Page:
As far as the power button, I decided I wanted something much different than usual. I started by looking at Alibaba to find what buttons manufacturers offer that also provide LED lighting. I stumbled upon Piezo switches that seemed to provide me with something unique. Piezo switches have no moving parts (similar to capacitive switches but without a power requirement). After ordering a sample, the LEDs were fine, but the button operation was momentary only - you cannot "hold" the switch in the off position. Therefore, this button style wouldn't work and I started running out of time to have these by the end of the year. Below is a picture of the sample Piezo switch I ordered.

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    I eventually settled for a standard button in a similar style with RGB LEDs.
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    After the machine shop asked me to make a few tweaks, I modified the base to simply have 4 angled feet so I could get a prototype done, but I'll probably modify the base again before making the final product.

    Specs
    Internal Dimensions: 304mm x 68mm x 350mm (7.23L)
    External Dimensions: Unknown (will depend on metal thickness)

    1 x standard ITX motherboard mount
    1 x PCIe dGPU with maximum length of ~304mm
    4 x 2.5 drive mounts (if I decide to make adapter plates they could be stacked to support up to 16 drives without a dGPU)
    1 x SFF Power Supply (Using Lian Li 750W to mock up mount plate)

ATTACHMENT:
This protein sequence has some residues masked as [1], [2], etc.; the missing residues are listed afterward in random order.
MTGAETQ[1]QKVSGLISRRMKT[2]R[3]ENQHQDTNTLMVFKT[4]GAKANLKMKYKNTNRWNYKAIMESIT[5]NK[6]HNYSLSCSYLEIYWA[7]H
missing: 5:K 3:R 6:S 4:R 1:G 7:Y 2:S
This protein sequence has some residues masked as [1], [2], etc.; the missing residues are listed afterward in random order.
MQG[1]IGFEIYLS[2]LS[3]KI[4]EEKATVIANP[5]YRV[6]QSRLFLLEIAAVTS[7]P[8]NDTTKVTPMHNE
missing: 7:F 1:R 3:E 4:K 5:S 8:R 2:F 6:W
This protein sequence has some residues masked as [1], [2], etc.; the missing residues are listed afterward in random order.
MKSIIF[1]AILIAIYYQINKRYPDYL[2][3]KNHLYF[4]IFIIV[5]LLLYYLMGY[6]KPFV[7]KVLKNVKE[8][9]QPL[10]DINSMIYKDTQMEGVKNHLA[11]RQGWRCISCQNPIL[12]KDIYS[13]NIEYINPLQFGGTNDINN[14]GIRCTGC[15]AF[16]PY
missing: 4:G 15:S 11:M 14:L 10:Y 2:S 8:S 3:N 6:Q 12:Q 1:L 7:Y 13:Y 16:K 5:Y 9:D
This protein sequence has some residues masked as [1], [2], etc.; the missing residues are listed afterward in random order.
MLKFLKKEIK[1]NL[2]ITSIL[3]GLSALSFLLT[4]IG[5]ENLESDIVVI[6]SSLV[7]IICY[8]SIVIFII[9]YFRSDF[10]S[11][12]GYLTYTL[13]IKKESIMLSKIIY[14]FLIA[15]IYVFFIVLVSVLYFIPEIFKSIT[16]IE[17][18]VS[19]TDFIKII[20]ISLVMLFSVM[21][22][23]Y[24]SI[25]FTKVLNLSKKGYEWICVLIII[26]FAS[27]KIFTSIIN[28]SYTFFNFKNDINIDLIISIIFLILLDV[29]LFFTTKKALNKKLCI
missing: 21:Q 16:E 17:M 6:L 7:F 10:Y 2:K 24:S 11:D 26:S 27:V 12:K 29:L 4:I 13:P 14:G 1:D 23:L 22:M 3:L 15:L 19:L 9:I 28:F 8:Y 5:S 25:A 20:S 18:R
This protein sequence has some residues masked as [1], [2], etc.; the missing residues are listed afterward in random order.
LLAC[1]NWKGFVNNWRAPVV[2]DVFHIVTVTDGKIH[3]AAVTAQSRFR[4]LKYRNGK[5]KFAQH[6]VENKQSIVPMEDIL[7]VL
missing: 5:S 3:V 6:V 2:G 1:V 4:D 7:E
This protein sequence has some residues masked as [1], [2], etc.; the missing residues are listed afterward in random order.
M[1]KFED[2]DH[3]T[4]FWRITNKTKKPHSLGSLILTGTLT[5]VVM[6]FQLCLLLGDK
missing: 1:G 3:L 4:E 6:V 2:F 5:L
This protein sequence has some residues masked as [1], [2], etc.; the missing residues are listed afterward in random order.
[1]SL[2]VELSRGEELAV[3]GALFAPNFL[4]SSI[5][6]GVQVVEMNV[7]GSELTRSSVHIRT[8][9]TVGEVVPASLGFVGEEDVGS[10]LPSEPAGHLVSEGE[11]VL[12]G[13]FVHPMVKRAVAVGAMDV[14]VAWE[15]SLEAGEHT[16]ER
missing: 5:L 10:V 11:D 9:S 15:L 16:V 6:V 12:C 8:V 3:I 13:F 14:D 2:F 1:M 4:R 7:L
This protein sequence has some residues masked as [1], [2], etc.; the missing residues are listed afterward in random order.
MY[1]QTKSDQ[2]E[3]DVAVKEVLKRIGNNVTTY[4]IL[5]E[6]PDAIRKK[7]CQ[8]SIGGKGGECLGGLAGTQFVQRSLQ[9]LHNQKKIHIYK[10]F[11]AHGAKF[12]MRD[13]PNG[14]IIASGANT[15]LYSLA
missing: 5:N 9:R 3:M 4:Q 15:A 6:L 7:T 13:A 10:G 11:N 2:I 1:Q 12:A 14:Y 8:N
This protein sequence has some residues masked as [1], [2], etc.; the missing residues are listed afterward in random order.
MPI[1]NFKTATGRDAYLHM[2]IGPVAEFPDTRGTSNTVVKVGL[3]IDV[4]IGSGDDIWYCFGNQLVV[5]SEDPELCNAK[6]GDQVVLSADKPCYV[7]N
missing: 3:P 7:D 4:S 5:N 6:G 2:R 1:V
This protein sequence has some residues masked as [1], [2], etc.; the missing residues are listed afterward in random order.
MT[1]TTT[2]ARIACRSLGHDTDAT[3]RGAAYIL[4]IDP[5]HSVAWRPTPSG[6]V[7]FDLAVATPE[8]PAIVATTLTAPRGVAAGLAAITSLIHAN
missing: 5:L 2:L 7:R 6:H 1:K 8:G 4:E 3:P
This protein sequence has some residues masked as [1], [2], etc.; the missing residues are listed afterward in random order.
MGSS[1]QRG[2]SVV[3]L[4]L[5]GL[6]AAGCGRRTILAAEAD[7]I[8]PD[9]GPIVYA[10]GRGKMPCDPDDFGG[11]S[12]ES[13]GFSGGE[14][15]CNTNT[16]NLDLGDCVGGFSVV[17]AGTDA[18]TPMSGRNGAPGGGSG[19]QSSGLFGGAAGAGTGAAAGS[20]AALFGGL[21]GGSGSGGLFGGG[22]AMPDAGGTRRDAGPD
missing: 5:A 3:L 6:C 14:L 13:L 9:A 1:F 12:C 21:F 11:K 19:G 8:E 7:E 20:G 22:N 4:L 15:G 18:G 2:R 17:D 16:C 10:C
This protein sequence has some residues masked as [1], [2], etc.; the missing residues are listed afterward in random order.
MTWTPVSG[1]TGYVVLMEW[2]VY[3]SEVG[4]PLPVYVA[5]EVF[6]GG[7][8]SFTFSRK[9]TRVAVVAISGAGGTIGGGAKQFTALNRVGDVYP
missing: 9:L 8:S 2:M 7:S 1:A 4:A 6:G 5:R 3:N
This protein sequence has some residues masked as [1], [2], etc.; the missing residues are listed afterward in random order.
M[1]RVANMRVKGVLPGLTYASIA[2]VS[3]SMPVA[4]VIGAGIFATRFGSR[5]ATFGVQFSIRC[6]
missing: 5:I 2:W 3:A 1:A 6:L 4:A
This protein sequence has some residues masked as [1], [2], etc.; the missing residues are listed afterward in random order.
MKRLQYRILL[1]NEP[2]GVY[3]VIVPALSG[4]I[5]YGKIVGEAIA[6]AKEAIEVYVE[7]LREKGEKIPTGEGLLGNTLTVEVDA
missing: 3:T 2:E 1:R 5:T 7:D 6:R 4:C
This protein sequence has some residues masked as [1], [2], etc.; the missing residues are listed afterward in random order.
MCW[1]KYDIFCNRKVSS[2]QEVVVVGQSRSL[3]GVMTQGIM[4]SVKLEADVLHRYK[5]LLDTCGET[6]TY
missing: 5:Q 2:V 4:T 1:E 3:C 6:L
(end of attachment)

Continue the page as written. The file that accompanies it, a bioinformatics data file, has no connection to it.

1 x USB 3.1 Type C connector (front panel)
    1 x USB 3.0 Type A connector (front panel)
    1 x Wireless LED controller with phone app to adjust RGB color

    No optical drives

    For a lot of the parts I had to order them in quantity so it is possible that I will be making these for sale at some point. I'll be updating this thread as I make progress. Currently I'm waiting on the machine shop to make the first prototype which should be done by the first of the year. BTW, the prototype will be done in aluminum which I plan to use unless it proves too weak to support the weight of the components. I will then finish off the main portion of the case by blasting the aluminum to have a "macbook"-like finish and I'll paint the thick side panel and base a bold color.
     
  2. mayera

    mayera n00bie

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    That is awesome. I am doing something similar but instead of a case I am wall mounting it. I look forward to seeing the results.
     
  3. grsychckn

    grsychckn n00bie